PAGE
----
Founded by Kristina Busse and Karen Hellekson, the bi-annual journal Transformative Works and Cultures is the academic arm of the Organization for Transformative Works, which also houses our own AO3. There is a LOT of really excellent writing on fandom here, covering a range of topics, and it’s dedicated to its Open Access policy. They put out a special topics issue (most recently, comic book fandom) and a general issue every year.

Another excellent journal is Participations: Journal of Audience and Reception Studies, headed by Sue Turnbull and Martin Barker. While this journal is more broadly focused on audience studies (which can include fandom studies, but also encompasses other aspects of filmgoing/TV viewing). Also Open Access!

A really exciting, newer blog is Suzanne Scott’s Revenge of the Fans – I’m still getting up to speed on her work, but the blog is accessible and really interesting.

Sadly, scholar Matt Hills doesn’t keep an academic blog, but his work continues to have a strong influence within the field. Online, he’s most active on the Doctor Who News website, where he writes reviews of newly-aired episodes (if you read anything of his, you’ll quickly figure out the extent of his Love of DW). He also has an essay that I really liked in the book Sherlock and Transmedia Fandom, edited by Kristina Busse and Louisa Ellen Stein (who blogs at transmedia | new media, tv, fandom).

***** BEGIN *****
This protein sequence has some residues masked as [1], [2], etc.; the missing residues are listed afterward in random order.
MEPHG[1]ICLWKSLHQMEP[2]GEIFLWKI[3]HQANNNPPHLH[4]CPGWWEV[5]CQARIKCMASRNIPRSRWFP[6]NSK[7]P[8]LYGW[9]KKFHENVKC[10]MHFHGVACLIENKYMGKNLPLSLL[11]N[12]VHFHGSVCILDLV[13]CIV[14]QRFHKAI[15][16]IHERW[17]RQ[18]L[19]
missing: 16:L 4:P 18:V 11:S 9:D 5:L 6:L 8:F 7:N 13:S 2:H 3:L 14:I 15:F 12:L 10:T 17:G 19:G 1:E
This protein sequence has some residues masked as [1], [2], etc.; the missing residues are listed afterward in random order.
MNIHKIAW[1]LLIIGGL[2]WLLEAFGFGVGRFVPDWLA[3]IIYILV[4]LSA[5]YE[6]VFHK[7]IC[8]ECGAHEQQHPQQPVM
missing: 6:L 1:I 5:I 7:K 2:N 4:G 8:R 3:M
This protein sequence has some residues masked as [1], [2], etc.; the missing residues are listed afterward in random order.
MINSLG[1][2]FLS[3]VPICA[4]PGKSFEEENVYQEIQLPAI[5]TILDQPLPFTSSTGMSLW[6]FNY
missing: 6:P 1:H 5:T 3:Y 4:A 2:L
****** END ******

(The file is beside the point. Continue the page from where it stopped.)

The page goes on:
A more recent book that’s been generating a lot of buzz in the fandom studies community is Lynn Zubernis and Katherine Larsen’s Fandom at the Crossroads, which looks at fandom (and, in particular, fan pleasure) through the lens of their own Supernatural fandom. They have an active blog at Fangasm!, and I think another book in the works.

Finally, the University of Iowa Press is currently putting together a series of fan studies-related books – something to keep an eye out for, as some terrific scholar-fans are said to be contributing.

These are just some resources off the top of my head – happy reading! :)

ETA: I forgot to pimp my own blog. I contribute at On/Off Screen which, while not solely focused on fandom studies, has a strong fan studies component. Regular contributors are Inger-Lise Kalviknes Bore, Rebecca Williams, Bertha Chin, and me. We’re still pretty young and so it’s not an extensive blog, but the posts are – IMHO – great. We also occasionally feature guest posts. :)